The Role of the Lord-Lieutenant


The Lord-Lieutenant is HM The King’s personal representative in the county.

The Role

Appointed By The King

The Lord-Lieutenant is appointed by The King on the advice of the Prime Minister of the day and the appointment ends on his/her 75th Birthday. There is an establishment of up to 70 Deputy Lieutenants in Kent who are able to represent The Lord-Lieutenant as required, and assist in the work of the Lieutenancy, including liaison with the 14 Local Authorities. The Lieutenancy plays no part in politics.

The Lord-Lieutenant presents medals on the Monarch’s behalf when directed to do so.

The Kent Lieutenancy supports the Queen’s Awards for Voluntary Service across the County and The Lord-Lieutenant presents the Queen’s Award for Enterprise and Exports, organised by the Department for Business, Energy & Industrial Strategy, on The Queen’s behalf.

The Lieutenancy’s aspiration is to support The Monarch in celebrating Kent, its unique history and culture, serve its communities and contribute positively to its future.

HM The King

The Role & Duties

  • Lord-Lieutenants are appointed by the Sovereign on the recommendation of the Prime Minister.
  • The Lord-Lieutenant represents the Sovereign in the ancient and ceremonial County of Kent, which includes the Kent County Council and Medway Council administrative areas.
  • The duties include looking after members of the Royal Family and Heads of State when they pay official visits to the County of Kent.
  • The Lord-Lieutenant chairs the County’s Advisory Committee on Justices of the Peace and their appointment – and there are more than 900 JPs in Kent.
  • Lieutenancy duties also include presenting honours on behalf of the Crown, and involvement in the honours system.
  • The Lieutenancy maintains close relationships with the Armed Forces, reflecting the ancient office’s original responsibility for the maintenance of order and local defence of the County.
  • The Lord-Lieutenant leads the 70 or so influential Deputy Lieutenants County-wide and is increasingly providing the organisation for their individual networks to interlock for the benefit of Kent’s varied communities.
  • The role of the Lieutenancy is entirely non-political. The appointment carries no pay.
  • Lord-Lieutenants do not normally retire until they are 75.


In her role as Lord-Lieutenant of Kent, Lady Colgrain is pleased to have been invited to take on roles with many of the County’s charities.

Lady Colgrain is President of:
  • ABF The Soldier’s Charity
  • Association of Men of Kent and Kentish Men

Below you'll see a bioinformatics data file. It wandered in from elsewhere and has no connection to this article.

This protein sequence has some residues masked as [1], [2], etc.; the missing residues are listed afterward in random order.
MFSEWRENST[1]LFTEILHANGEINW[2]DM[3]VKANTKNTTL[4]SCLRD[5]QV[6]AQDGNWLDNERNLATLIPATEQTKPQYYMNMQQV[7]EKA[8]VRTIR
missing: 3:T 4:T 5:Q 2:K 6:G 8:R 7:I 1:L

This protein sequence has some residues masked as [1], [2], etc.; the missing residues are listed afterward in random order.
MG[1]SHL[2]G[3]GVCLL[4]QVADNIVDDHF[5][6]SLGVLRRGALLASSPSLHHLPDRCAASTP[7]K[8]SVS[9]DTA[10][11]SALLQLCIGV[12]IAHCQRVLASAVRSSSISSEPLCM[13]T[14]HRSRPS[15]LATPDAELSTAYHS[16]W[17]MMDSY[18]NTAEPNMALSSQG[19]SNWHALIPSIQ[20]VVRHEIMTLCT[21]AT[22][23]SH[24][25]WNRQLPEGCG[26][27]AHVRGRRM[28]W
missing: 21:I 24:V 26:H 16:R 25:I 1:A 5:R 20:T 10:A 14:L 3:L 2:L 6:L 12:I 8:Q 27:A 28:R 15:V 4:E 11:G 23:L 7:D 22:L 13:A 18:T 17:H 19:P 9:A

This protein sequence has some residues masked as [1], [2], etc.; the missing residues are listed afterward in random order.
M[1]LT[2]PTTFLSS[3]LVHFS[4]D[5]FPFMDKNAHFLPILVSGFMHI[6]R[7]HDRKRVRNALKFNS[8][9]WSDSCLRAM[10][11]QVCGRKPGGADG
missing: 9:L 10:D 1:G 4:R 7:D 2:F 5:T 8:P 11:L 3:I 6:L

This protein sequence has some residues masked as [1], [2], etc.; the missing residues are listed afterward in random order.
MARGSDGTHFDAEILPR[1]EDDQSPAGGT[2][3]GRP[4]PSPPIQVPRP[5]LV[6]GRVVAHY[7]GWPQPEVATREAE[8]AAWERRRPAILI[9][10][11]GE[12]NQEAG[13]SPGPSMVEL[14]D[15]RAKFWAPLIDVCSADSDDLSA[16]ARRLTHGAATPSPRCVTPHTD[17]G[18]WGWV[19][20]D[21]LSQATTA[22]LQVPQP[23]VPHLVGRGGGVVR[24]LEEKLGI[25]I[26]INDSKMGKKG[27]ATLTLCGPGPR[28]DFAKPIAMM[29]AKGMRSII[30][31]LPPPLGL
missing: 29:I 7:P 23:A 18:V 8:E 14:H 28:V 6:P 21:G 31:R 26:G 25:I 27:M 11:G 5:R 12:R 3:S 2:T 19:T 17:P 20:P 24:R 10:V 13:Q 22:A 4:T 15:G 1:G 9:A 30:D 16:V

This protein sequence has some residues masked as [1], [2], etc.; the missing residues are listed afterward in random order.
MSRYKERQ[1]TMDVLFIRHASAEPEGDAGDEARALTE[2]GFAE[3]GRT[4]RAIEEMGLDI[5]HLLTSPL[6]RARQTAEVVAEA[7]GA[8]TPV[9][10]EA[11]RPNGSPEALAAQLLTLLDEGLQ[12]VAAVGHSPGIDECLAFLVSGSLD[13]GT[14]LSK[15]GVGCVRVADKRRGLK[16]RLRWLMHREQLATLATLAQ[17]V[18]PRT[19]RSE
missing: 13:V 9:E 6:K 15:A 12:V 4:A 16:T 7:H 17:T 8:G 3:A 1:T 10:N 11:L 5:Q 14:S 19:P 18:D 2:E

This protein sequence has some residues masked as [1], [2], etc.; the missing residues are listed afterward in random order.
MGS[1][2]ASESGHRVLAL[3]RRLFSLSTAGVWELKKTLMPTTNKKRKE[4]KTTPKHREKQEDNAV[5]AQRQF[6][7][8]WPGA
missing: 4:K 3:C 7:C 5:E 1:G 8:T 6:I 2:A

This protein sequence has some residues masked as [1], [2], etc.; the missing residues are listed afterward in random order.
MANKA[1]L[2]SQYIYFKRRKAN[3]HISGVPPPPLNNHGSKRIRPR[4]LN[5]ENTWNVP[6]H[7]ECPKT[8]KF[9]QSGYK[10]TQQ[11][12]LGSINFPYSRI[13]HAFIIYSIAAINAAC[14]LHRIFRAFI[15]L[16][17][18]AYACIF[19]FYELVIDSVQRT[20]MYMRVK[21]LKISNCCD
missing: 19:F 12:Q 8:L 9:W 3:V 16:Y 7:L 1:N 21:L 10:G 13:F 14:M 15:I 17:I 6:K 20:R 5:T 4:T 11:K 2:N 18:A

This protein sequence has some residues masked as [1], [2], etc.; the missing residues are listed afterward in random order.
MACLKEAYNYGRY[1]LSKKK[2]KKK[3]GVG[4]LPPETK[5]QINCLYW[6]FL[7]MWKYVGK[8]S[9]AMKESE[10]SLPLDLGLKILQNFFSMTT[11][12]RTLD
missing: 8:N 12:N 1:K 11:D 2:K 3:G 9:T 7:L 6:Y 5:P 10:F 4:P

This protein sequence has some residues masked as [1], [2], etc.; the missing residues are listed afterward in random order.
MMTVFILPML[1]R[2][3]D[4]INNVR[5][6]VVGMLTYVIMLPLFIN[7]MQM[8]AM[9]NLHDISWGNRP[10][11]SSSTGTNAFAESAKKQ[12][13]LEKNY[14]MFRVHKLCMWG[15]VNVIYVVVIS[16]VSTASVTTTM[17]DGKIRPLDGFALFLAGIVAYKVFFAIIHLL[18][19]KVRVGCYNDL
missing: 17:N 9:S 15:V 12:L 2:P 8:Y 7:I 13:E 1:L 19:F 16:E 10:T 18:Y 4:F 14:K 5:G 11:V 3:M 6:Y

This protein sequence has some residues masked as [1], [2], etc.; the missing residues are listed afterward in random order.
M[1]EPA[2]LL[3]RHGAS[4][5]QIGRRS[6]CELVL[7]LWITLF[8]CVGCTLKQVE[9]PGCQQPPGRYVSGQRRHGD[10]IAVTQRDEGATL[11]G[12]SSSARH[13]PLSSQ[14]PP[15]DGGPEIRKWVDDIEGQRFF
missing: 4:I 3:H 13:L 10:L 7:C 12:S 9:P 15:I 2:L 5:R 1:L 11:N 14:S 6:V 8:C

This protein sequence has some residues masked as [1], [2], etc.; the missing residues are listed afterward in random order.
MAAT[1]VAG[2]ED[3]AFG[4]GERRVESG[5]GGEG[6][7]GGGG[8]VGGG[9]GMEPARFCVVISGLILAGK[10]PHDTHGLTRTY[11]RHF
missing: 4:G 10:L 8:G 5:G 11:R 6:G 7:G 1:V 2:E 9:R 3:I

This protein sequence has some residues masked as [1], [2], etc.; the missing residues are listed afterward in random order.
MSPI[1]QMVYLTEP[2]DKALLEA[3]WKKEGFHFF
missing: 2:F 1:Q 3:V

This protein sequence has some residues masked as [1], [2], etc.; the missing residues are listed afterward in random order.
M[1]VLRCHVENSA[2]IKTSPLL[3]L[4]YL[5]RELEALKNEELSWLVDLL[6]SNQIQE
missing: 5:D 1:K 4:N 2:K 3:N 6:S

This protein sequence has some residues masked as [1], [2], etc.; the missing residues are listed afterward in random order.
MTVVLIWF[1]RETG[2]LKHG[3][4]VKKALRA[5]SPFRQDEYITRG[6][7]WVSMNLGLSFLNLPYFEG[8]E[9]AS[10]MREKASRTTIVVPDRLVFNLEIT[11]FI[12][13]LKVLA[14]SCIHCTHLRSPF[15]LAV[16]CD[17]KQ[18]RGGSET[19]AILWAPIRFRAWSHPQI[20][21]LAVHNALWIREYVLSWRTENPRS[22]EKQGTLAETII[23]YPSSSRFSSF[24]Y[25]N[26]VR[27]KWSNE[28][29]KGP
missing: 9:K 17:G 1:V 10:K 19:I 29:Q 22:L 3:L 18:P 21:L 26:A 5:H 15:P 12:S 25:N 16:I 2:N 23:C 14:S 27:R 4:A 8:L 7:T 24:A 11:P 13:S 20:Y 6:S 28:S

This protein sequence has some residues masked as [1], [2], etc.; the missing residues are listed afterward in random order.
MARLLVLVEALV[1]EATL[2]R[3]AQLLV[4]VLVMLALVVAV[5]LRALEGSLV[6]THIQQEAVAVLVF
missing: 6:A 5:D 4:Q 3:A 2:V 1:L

• Kent County Priory Group of the Order of St John
  • SSAFA Kent
Lady Colgrain is Patron of:
  • Action with Communities in Rural Kent
  • Dover Town Patronage Board
  • Friends of Kent Churches
  • Gillingham Street Angels
  • Kent Community Foundation
  • Ride and Stride
  • Royal British Legion, Kent
  • Safer Kent
Lady Colgrain is a Trustee of:

Canterbury Cathedral Trust and Friends of Canterbury Cathedral and she is a Kent Ambassador.


The Lord-Lieutenant and the Magistracy of Kent

In 2011 Justices of The Peace celebrated the 650th anniversary of their creation in 1361. This ancient office continues to provide local justice for local citizens. Magistrates continue to be drawn from people of good character who are required to sit in judgement on their peers. Traditionally the Lord-Lieutenant was responsible to the Crown for enforcing law and order and held the power to appoint Justices of the Peace to The Magistrates Bench, a traditional term for the Panel of Magistrates, within the County.

Today the Lord-Lieutenant chairs the Lord Chancellor’s Advisory Panel on the Magistracy, whose task is to select suitable persons from volunteers to join the Bench from a wide variety of walks of life. The Magistracy still holds true to its origins of passing local judgement on their peers. In Kent there are about 350 Justices of the Peace allocated to three Benches, Central, East and North Kent, Justices of the Peace are expected to sit a minimum of 13 days a year. The role is unpaid.

The Advisory Panel will call for volunteers to fill vacancies, as they become available. Successful applicants will be sworn in before the Magistrates Liaison Judge. The Lord-Lieutenant is present in Maidstone Crown Court for the ceremony. This is followed by a period of training before new Magistrates are qualified to sit in Court .

Those interested in applying to become a Magistrate should seek further information from:

Government Website

The Lord-Lieutenant wishes to encourage all those, who feel they have the capability to rise to the challenge, particularly the younger members of society, to volunteer themselves for this fulfilling and worthwhile duty to for the community.